Open Medicine Foundation®
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ME/CFS and related chronic complex diseases

Science Wednesday

OMFScienceWednesday

#OMFScienceWednesday! Every Wednesday we will post on Facebook about the science that OMF is supporting: background on key areas, updates on the latest research, explanations of topics relevant to ME/CFS... be sure to like our Facebook page or follow us on Twitter so you don't miss out!

OMF-funded research: red blood cell deformability in ME/CFS

On this #OMFScienceWednesday, we present a new project that we are funding that will evaluate the ‘deformability’ of red blood cells as a potential biomarker for ME/CFS. Red blood cells (RBCs) are the most common cells in the blood. Their main role is to transport oxygen and carbon dioxide in the blood, and this role...

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OMF-funded research: a metabolic ‘trap’ hypothesis for ME/CFS

On this #OMFScienceWednesday we highlight a new project that OMF is funding, which proposes a new metabolic ‘trap’ hypothesis for ME/CFS. This project is just getting started under the direction of Dr. Robert Phair, Chief Science Officer of Integrative Bioinformatics, Inc., an expert in computational modelling of biological processes. Dr. Phair has been collaborating with...

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OMF-funded research: diagnostic and drug-screening technology

On this #OMFScienceWednesday we continue our series on research projects that OMF is funding all over the world, with a look at efforts to develop diagnostic and drug-screening technology for ME/CFS. This project is ongoing at the ME/CFS Collaborative Research Center at Stanford under the direction of Dr. Ron Davis. We are hopeful that the...

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OMF-funded research: T cells and molecular immunology

It’s #OMFScienceWednesday! For the next few weeks, we will be describing the research projects that OMF is funding all over the world. The first project is about T cells and molecular immunology of ME/CFS, at the ME/CFS Collaborative Research Center at Stanford under the direction of Dr. Ron Davis. This project is a collaboration with...

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What do T cells and B cells do?

On this #OMFScienceWednesday, we look at two cell types in our immune system that have been particularly interesting for ME/CFS research lately: T cells and B cells. Both of these cell types are important for defending us against infections, but they do so in different ways: B cells produce antibodies to ‘capture’ invading germs. Sometimes...

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Olav Mella talks autoimmunity and metabolism in ME/CFS

It’s #OMFScienceWednesday! Today we share a video lecture by OMF Scientific Advisory Board member Dr. Olav Mella of the University of Bergen, Norway. In this lecture, Dr. Mella talks about the evidence for autoimmunity and metabolic disturbances in ME/CFS, and what such findings may mean for treatments. The lecture is in Norwegian but there are...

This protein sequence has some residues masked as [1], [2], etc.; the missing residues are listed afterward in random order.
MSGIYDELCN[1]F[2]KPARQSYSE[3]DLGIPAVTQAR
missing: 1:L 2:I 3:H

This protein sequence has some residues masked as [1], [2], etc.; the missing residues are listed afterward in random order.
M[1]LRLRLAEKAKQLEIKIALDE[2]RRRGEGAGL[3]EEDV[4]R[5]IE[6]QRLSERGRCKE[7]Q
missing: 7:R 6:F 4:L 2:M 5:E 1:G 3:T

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An update on Bob Naviaux’s metabolomics validation study

On this #OMFScienceWednesday, we have a promising update on the metabolomics validation study we are funding in Dr. Bob Naviaux’s lab at the University of California, San Diego. This study is designed to independently validate Dr. Naviaux’s groundbreaking findings of metabolic features of ME/CFS, published in 2016. As some of you may remember, Dr. Naviaux’s...

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Ron Davis speaks about ME/CFS at UT Dallas

It’s #OMFScienceWednesday! Last week, Dr. Ron Davis, our Scientific Advisory Board Director and Director of the Stanford Genome Technology Center, was invited to the University of Texas at Dallas, to speak in their Green Systems Biology Distinguished Lecture Series. He used the opportunity to introduce ME/CFS to approximately 300 biology and bioengineering researchers at UT...

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Dr. Mike Snyder’s latest research on the molecular effects of weight fluctuation

On this #OMFScienceWednesday, let’s talk about an exciting new study from Dr. Mike Snyder, Chair of Genetics at Stanford University. Dr. Snyder’s team performed a big data study – using the very same genomics technologies his team is applying to ME/CFS in collaboration with Dr. Ron Davis, with funding from OMF – to understand how...

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New ME/CFS Researcher: Lars Steinmetz

Happy #OMFScienceWednesday! Today we profile Dr. Lars Steinmetz, a new member of the OMF-funded ME/CFS Collaborative Research Center at Stanford. Dr. Steinmetz, a Professor of Genetics, is known for his contributions to the understanding of how genetic variations lead to physiological traits, including disease. He did his PhD at Stanford University with our Scientific Advisory...

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